The Senate now is working on its version of the stimulus legislation, and is expected to vote on it next week. Congress would like to get a bill to the President’s desk by President’s Day, Feb. 16.

So what next? More importantly, what kind of impact will this have for San Francisco? Here’s your chance to go on record and compare the power of your crystal ball to that of other readers.

Obama Wants to Jump in on the Real Estate Crisis. Which Way should He Jump?

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You might have already read Alex Clark’s article on the Bush plan to help homeowners, named optimistically “Hope for Homeowners.” Commenters on that post were less optimistic. Seems a lot of lenders won’t touch the program, though that might be because the program itself is new and everyone is so gun-shy right now.

That leaves President-elect Obama (Hi, Obama, if you’re reading!) in a tough place. He wants to act immediately on this issue, but has multiple, and conflicting voices to listen to as he plans a methodology. I feel for the guy. We want someone to bail us out of a clusterf*** that is 8 years in the making, and we want him to do it yesterday.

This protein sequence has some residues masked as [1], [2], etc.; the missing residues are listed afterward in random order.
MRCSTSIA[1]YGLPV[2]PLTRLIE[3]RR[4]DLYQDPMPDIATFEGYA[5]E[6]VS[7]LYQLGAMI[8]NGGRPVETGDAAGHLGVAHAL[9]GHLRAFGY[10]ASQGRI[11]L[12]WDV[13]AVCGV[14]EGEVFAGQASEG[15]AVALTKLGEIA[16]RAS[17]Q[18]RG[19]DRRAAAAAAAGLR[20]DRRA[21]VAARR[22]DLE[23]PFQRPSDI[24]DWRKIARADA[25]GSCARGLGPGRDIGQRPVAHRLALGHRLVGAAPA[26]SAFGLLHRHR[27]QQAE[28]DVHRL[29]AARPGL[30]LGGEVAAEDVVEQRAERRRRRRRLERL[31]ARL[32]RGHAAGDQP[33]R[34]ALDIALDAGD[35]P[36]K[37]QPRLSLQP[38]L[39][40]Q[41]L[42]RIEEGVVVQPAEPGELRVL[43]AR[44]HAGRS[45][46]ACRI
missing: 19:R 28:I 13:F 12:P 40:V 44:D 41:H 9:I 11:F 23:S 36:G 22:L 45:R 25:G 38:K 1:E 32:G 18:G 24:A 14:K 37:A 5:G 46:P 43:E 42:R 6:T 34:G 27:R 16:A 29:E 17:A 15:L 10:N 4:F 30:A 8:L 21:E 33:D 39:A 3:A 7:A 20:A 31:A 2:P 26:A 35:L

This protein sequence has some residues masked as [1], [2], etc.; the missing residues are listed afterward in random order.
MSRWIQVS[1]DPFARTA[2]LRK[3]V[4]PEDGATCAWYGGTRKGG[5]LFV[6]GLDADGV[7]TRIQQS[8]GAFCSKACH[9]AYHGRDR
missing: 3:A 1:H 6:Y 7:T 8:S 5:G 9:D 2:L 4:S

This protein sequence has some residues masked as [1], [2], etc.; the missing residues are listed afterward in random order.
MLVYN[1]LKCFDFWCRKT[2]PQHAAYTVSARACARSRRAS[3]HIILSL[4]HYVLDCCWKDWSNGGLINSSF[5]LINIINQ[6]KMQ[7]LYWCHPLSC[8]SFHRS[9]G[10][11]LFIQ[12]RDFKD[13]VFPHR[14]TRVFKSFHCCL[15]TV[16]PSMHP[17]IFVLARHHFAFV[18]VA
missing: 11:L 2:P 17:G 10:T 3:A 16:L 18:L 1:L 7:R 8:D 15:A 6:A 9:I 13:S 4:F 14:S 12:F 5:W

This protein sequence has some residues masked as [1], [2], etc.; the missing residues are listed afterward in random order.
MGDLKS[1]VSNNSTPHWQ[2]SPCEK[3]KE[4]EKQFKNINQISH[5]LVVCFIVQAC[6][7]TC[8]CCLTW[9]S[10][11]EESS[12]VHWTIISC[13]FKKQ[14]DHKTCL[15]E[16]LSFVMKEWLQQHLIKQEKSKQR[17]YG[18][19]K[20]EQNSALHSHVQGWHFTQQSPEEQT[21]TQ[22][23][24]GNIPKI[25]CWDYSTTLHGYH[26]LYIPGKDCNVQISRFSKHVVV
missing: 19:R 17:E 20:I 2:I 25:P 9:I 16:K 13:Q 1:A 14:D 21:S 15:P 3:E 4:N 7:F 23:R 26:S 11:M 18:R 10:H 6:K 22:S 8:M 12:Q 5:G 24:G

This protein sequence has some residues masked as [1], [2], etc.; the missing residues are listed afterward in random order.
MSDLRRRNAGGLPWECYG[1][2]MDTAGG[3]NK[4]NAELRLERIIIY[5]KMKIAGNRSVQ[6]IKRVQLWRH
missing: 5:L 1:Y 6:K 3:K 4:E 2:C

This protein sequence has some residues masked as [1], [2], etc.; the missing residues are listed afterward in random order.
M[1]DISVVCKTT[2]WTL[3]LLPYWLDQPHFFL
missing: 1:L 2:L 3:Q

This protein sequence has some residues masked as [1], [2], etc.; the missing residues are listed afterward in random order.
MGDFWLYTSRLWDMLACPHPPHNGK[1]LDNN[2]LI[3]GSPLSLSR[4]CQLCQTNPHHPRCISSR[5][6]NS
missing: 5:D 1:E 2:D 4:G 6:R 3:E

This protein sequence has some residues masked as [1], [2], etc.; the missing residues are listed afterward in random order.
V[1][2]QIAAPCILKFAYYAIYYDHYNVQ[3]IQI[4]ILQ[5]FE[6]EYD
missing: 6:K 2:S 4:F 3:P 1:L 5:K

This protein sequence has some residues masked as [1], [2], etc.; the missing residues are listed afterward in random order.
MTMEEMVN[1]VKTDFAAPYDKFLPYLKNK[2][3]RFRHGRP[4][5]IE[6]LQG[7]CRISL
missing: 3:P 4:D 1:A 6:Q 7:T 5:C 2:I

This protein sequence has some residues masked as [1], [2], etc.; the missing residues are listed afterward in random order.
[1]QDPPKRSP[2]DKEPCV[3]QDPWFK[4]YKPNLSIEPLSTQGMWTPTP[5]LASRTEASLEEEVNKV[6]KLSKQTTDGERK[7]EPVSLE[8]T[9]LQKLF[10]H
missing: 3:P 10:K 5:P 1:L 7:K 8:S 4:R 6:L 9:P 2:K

Sunday’s Chron outlines the issues Obama will draw from in taking action:

“Unlike his opponent, Sen. John McCain, he did not urge the government to buy up bad home loans and reduce them to the homes’ new values, putting taxpayers on the hook for the difference. But some of Obama’s proposed $10 billion fund would help homeowners who are facing foreclosure ‘through no fault of their own’ by letting them refinance mortgages through the Federal Housing Administration, Fannie Mae or Freddie Mac.

What Obama accomplishes depends, in part, on what the Bush administration does about housing in its waning days.”

Well, that admin is credited with the Hope for Homeowners program, to which $300 billion dollars was allocated. Other moves under consideration: